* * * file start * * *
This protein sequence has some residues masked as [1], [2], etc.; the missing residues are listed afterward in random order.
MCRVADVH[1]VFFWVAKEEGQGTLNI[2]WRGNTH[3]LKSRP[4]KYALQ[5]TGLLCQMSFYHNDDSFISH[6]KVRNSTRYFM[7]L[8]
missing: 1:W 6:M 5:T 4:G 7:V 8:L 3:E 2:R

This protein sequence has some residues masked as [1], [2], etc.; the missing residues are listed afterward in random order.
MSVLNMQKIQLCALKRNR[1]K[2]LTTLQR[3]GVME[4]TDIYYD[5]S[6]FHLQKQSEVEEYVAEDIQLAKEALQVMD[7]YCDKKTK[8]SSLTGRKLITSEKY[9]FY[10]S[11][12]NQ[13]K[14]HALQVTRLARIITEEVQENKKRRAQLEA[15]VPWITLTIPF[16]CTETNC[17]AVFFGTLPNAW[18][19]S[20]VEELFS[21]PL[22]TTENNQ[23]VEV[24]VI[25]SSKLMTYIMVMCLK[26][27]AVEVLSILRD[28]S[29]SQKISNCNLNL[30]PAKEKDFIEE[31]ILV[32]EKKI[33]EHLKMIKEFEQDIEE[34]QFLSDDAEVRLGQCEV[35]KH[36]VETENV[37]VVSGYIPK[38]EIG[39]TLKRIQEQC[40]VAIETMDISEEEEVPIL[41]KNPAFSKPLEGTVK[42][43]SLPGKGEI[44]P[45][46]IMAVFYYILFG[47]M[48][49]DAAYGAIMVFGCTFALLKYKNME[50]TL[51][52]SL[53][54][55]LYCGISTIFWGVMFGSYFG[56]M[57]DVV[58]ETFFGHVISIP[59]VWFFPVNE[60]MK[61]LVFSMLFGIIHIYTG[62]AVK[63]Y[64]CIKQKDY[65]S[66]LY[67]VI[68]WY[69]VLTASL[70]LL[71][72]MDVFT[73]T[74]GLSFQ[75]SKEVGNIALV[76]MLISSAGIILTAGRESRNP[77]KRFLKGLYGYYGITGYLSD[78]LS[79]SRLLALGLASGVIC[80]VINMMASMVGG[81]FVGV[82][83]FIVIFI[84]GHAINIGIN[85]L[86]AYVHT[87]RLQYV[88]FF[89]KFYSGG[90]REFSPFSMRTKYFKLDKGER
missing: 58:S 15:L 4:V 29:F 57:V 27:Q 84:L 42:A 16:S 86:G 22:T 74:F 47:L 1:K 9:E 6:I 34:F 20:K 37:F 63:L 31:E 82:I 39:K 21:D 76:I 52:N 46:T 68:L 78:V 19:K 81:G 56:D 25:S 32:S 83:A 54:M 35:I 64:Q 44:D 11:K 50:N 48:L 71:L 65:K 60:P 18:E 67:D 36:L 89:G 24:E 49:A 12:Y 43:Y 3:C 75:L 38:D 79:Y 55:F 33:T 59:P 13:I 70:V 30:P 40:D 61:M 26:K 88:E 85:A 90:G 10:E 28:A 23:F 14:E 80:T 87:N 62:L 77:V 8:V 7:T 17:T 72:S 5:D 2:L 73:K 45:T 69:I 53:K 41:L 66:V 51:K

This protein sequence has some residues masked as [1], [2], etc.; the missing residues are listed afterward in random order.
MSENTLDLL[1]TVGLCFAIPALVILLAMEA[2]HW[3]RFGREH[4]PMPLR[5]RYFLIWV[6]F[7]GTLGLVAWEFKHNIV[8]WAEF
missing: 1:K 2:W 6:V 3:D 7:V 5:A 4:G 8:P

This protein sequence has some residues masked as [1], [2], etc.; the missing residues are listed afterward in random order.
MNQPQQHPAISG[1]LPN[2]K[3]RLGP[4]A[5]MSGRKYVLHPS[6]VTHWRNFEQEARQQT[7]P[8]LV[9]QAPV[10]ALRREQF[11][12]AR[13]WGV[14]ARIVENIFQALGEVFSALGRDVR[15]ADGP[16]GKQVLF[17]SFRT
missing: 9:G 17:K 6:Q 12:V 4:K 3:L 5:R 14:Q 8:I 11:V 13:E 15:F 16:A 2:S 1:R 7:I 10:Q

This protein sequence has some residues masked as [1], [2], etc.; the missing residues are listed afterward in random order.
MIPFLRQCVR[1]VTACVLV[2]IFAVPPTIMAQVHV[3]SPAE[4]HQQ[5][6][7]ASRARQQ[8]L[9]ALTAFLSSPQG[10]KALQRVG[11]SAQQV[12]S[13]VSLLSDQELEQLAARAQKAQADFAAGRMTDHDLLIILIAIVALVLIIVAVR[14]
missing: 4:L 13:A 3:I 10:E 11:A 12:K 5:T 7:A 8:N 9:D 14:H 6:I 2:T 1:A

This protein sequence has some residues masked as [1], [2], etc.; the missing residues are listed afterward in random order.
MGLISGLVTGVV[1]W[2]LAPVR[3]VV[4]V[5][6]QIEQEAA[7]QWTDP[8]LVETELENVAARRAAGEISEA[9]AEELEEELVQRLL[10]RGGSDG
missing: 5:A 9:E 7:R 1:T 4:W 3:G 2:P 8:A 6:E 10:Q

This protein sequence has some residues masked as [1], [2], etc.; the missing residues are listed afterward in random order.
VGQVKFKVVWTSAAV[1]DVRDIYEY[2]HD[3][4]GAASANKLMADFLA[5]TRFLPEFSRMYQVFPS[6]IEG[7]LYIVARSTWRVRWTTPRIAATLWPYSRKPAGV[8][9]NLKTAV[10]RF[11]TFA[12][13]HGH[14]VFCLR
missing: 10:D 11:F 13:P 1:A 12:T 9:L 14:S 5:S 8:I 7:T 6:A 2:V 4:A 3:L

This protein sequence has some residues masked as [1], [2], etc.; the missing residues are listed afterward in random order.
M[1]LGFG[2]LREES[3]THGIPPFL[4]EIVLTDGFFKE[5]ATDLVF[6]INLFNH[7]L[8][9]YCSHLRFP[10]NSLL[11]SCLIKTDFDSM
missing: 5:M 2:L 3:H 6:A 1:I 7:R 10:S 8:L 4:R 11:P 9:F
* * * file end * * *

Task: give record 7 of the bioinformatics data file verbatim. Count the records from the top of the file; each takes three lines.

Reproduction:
This protein sequence has some residues masked as [1], [2], etc.; the missing residues are listed afterward in random order.
VGQVKFKVVWTSAAV[1]DVRDIYEY[2]HD[3][4]GAASANKLMADFLA[5]TRFLPEFSRMYQVFPS[6]IEG[7]LYIVARSTWRVRWTTPRIAATLWPYSRKPAGV[8][9]NLKTAV[10]RF[11]TFA[12][13]HGH[14]VFCLR
missing: 10:D 11:F 13:P 1:A 12:T 9:L 14:S 5:S 8:I 7:T 6:A 2:V 4:A 3:L